Countdown to Identity Crisis

As I listened to my professor lecture on human development, I had flashes back to different panels and discussions I’d heard at conventions. Everything seemed to click, and I had an “aha!” moment.

She was lecturing on Erikson’s stages of development, and came to the stage of Identity vs. Role Confusion. Essentially, during adolescence we all come to a place where we are figuring out who we are and how we fit into the world. If we don’t figure it out, or at least have some grasp on who we want to become, role confusion (also called an identity crisis) can arise and cause problems throughout life (if they are never resolved).

So how do I get from listening to teenage issues to thinking about the conventions I went to?

What my professor said that really got my mind going was that role confusion can happen without anything being wrong with the individual. Finding your identity also has to do with how you fit into society and who society expects you to be. So if you don’t find yourself represented in society somehow, you have a hard time figuring out how you fit into the world and then end up with an identity crisis on your hands!

That brought me back to the Gays in Comics panel at San Diego Comic Con. During the panel, many of the panelists mentioned that gays (and people of color…and women…) were underrepresented in comics. That they felt like there was no one they could look up to in comic books and say “They’re like me!”

During the Q&A session, a guy came up and said that he was new to comics, and said that he thought that there was more diversity in comics today. The panelists’ responses? “We can tell you’re new to comics!” It was lighthearted though, and they admitted things were changing, but that they needed to continue to change.


(Image via Comics Beat)

After that panel, I remember thinking “Okay, I get that there aren’t enough gay/women/people of color in comics (or in media in general), but to say that you can’t see yourself in any of the characters out there is a bit much.” I find ways to relate to characters I love whether they are male or female, gay or straight, young or old, blond or redhead, good or evil. There is something to relate to in their experience of the world. This being said, it does make it easier to relate to a character when they look like you or have a similar culture or background as you. It also feels good to feel acknowledged and seen.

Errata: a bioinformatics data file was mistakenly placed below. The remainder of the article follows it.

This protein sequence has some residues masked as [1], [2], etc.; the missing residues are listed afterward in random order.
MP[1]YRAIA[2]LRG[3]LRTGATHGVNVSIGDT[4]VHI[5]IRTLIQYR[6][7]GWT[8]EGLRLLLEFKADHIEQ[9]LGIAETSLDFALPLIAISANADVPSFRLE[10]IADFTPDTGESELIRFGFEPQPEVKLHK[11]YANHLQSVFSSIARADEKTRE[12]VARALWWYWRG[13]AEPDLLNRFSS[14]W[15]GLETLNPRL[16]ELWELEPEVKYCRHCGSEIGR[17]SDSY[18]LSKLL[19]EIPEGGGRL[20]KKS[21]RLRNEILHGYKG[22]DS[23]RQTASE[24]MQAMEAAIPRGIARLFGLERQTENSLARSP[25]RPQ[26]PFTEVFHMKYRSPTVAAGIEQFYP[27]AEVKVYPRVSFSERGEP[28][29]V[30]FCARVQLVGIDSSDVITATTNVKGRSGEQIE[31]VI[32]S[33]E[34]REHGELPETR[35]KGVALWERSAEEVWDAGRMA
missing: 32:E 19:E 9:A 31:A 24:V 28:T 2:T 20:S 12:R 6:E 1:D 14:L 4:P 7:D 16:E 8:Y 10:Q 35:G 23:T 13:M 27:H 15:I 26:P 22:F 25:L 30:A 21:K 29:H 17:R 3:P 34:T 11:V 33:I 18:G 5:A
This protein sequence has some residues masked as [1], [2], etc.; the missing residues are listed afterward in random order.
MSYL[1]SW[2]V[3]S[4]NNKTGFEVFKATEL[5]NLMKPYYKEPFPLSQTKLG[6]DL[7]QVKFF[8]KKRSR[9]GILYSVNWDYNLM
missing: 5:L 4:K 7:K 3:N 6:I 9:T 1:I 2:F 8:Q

Then I remembered how at GaymerX, everyone was talking about how safe and inclusive it felt to be in a hotel conference area filled with people like them who had the same interests. One of the big topics was how the video game industry tends to ignore gays and focus on their “straight white male” demographic. It came up at multiple panels, and the discussion usually led to how women are also ignored, or if they are represented, they are overly sexualized to appeal to men. Women are rarely given a lead role, and queer characters are even more rarely written into games at all.

While I was browsing the interwebs, I found out that Assassin’s Creed is launching a new game for consoles with a woman of color as the lead role! This is amazing. From what I’ve read, originally it was just going to be a side piece of DLC (downloadable content), but the audience spoke and now they are creating a full game coming out next year.


(Image via Giant Bomb)

When the people (and their wallets) speak, the companies will listen.

Bringing it all back to the development concept: I wonder, if any given minority were represented more in comics, games and other media (much of which adolescents are glued to) would they be less likely to have issues later on in life? Would it give them more confidence in who they are? Make them feel more secure and valued? Help them find their role in society? It’s something to consider.

Something else to consider is an important topic brought up at both conventions. Things have been moving forward. It is exciting that there is a female lead (who is also bi-racial and not scantily clad!) in Assassin’s Creed. It’s exciting that Assassin’s Creed III had a Native American lead. It’s exciting that Batwoman (who is a lesbian) has her own comic book. It’s exciting that Kevin Keller (who is gay) went into the military and got married. While all these things are true, they’re very rare (and it took me a while to think of a few of them).


(Image via Geek Style Guide)

While these things are exciting, they shouldn’t be. In geek culture, a culture that traditionally has been looked down on by others in society, these milestones should just be another day in the life. When things like this aren’t exciting anymore, that’s when we know things have changed.

Media is often how we explore societal themes in the world around us. When there is a diverse population represented across a variety of roles, it will be much easier for us to identify with the characters in our media of choice.  When it’s easier for people to identify with a greater diversity of roles in society as represented in media, it’s easier for to understand how society views us in relation to how we view ourselves. Identity crisis averted!

(Being a teenager will probably still suck…just less so!)

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